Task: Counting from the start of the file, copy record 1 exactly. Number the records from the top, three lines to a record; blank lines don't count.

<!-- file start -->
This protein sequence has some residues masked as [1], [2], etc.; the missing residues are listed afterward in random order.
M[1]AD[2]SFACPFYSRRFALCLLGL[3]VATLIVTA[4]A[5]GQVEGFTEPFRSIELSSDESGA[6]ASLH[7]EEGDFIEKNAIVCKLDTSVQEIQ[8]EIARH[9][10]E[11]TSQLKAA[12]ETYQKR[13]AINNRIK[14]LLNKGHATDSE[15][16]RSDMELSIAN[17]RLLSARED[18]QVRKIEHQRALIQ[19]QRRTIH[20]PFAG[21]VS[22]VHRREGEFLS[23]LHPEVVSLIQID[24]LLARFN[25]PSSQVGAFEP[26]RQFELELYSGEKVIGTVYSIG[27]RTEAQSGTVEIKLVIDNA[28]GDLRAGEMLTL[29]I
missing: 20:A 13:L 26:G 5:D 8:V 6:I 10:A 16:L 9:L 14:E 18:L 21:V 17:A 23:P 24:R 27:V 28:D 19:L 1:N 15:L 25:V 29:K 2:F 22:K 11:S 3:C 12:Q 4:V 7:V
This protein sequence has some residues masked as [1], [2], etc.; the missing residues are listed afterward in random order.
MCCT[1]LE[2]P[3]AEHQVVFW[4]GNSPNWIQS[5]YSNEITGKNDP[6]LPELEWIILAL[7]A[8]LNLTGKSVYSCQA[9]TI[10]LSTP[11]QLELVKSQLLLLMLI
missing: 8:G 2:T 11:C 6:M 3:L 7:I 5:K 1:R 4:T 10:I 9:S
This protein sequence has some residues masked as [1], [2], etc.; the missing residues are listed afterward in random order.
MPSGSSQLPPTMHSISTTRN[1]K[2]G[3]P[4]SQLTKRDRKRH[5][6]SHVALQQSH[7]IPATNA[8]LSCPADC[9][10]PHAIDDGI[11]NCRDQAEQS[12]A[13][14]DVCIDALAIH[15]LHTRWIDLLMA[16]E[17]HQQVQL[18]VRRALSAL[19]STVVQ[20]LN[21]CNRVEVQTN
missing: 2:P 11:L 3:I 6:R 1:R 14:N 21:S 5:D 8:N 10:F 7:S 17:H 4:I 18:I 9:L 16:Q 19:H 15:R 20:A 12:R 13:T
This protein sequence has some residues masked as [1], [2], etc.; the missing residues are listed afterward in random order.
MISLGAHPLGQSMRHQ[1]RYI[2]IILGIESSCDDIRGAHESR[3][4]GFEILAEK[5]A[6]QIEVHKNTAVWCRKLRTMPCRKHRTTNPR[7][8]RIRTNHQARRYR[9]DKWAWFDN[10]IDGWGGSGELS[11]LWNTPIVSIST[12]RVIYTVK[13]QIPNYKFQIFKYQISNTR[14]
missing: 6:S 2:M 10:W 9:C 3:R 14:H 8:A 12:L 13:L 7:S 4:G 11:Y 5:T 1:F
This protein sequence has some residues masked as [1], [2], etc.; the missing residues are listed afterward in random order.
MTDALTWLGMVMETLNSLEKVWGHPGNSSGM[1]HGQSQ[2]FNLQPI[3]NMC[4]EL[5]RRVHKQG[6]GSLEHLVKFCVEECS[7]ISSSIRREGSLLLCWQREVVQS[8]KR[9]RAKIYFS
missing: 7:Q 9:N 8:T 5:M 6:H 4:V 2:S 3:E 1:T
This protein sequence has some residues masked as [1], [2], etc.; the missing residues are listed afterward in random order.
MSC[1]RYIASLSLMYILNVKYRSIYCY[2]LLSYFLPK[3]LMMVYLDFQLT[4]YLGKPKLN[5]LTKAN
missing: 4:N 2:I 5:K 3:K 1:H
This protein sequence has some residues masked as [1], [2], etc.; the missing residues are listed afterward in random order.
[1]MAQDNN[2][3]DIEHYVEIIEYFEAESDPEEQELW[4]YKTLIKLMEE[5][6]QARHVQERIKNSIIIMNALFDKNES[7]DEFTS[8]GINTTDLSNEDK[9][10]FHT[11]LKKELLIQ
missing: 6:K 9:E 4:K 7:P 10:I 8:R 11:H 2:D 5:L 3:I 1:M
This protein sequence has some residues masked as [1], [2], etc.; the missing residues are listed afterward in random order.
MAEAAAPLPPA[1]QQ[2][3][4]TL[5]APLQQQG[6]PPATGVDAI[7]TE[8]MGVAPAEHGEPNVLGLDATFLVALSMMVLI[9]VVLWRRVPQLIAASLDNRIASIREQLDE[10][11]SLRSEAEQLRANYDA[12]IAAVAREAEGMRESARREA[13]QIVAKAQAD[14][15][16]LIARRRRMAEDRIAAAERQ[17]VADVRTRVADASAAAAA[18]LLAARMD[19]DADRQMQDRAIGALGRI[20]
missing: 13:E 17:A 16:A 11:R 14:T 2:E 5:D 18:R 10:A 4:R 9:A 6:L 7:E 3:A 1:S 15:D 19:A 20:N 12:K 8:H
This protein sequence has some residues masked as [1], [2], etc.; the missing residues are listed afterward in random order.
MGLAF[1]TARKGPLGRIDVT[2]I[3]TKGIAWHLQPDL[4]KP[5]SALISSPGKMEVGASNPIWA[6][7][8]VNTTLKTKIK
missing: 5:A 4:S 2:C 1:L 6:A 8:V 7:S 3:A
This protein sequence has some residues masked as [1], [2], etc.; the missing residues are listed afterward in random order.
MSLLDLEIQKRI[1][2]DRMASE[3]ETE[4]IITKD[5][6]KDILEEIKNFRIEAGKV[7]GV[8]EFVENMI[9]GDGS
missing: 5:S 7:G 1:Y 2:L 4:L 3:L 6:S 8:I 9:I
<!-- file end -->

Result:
This protein sequence has some residues masked as [1], [2], etc.; the missing residues are listed afterward in random order.
M[1]AD[2]SFACPFYSRRFALCLLGL[3]VATLIVTA[4]A[5]GQVEGFTEPFRSIELSSDESGA[6]ASLH[7]EEGDFIEKNAIVCKLDTSVQEIQ[8]EIARH[9][10]E[11]TSQLKAA[12]ETYQKR[13]AINNRIK[14]LLNKGHATDSE[15][16]RSDMELSIAN[17]RLLSARED[18]QVRKIEHQRALIQ[19]QRRTIH[20]PFAG[21]VS[22]VHRREGEFLS[23]LHPEVVSLIQID[24]LLARFN[25]PSSQVGAFEP[26]RQFELELYSGEKVIGTVYSIG[27]RTEAQSGTVEIKLVIDNA[28]GDLRAGEMLTL[29]I
missing: 20:A 13:L 26:G 5:D 8:V 6:I 10:A 16:L 9:L 14:E 18:L 21:V 17:A 23:P 24:R 27:V 28:D 19:L 1:N 15:L 25:V 29:K 2:F 22:K 11:S 3:C 12:Q 4:V 7:V